“Pros don’t want lighter and thinner. They want expandable, they want lots of ports,”
But after looking into building a Hackintosh, Sean decided to purchasing a different computer entirely. “If the guys on reddit say Hackbooks are difficult to build, I wasn’t even going to begin to spend the time to look into,” he explains. Nevertheless, Sean is an advocate of Hackintoshing, saying it shows how “people want either a) less expensive hardware, or b) hardware they can spec themselves.”
“I think they’re missing the mark with their ‘Pro’ level of hardware. Pros don’t want lighter and thinner. They want expandable, they want lots of ports, they want CPU and GPU power. Keep the non-pro hardware thin, light, etc., but the pro stuff needs to be what the old Mac Pro was, with HDD bays and RAM upgrade availability,” he says.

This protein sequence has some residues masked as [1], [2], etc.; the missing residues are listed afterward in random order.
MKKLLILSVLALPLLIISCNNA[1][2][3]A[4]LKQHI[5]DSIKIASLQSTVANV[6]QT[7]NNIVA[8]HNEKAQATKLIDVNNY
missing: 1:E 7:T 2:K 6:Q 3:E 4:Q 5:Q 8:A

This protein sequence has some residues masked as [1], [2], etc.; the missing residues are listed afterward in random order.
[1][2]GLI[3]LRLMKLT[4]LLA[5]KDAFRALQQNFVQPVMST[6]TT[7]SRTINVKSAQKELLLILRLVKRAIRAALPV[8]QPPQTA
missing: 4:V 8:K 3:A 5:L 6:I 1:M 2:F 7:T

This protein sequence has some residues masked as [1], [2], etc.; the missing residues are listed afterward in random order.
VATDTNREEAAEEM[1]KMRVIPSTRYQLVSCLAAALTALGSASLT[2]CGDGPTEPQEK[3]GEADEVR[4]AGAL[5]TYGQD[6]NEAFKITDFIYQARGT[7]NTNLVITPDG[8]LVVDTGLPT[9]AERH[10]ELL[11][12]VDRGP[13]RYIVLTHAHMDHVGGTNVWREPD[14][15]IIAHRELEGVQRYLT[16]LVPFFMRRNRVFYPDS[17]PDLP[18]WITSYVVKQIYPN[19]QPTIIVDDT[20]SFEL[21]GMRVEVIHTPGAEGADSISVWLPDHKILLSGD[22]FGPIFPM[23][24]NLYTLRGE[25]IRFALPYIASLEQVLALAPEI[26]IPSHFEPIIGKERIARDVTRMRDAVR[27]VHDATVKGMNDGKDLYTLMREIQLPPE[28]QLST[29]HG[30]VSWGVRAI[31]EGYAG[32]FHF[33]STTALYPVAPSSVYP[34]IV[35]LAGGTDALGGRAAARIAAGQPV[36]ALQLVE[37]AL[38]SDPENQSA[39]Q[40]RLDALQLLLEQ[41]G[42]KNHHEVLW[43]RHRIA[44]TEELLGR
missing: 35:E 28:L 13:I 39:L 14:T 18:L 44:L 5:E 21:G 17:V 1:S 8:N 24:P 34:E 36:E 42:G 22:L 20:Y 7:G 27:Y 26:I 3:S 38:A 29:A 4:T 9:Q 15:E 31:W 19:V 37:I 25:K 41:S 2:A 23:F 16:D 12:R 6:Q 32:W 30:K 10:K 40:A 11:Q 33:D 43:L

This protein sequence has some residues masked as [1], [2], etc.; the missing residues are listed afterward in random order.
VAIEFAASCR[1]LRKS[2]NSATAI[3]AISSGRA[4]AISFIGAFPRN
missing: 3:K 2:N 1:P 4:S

Still, Apple has listened to some of the criticism directed at Apple, which for some fans has dished out a double whammy of disappointment following the iPhone 7 release earlier in September. Last week, Apple cut the price of its USB-C and Thunderbolt adapters, which users would need to use traditional USB and Thunderbolt ports. “We recognise that many users, especially pros, rely on legacy connectors to get work done today and they face a transition. We want to help them move to the latest technology and peripherals, as well as accelerate the growth of this new ecosystem,” said Apple.
But for enthusiast hardware hackers, building a Hackintosh is the pinnacle of DIY computing, combining the best of both worlds to make an unbeatable machine. “My ideal MBP setup would have both the Touch Bar and the function keys, MagSafe, and an SD card slot, while keeping one USB-A port for backwards compatibility,” explains Matthew. “My ideal Hackintosh system would be something that dual-boots into Windows for gaming, has everything (including iMessage and iCloud) working perfectly, and perfectly working audio so that I can use the latest version of Logic Pro working.”
It’s hard to keep everyone happy, but until Apple gives these pro users what they’re looking for, they will continue to look for Apple hardware alternatives to build their own ideal computer.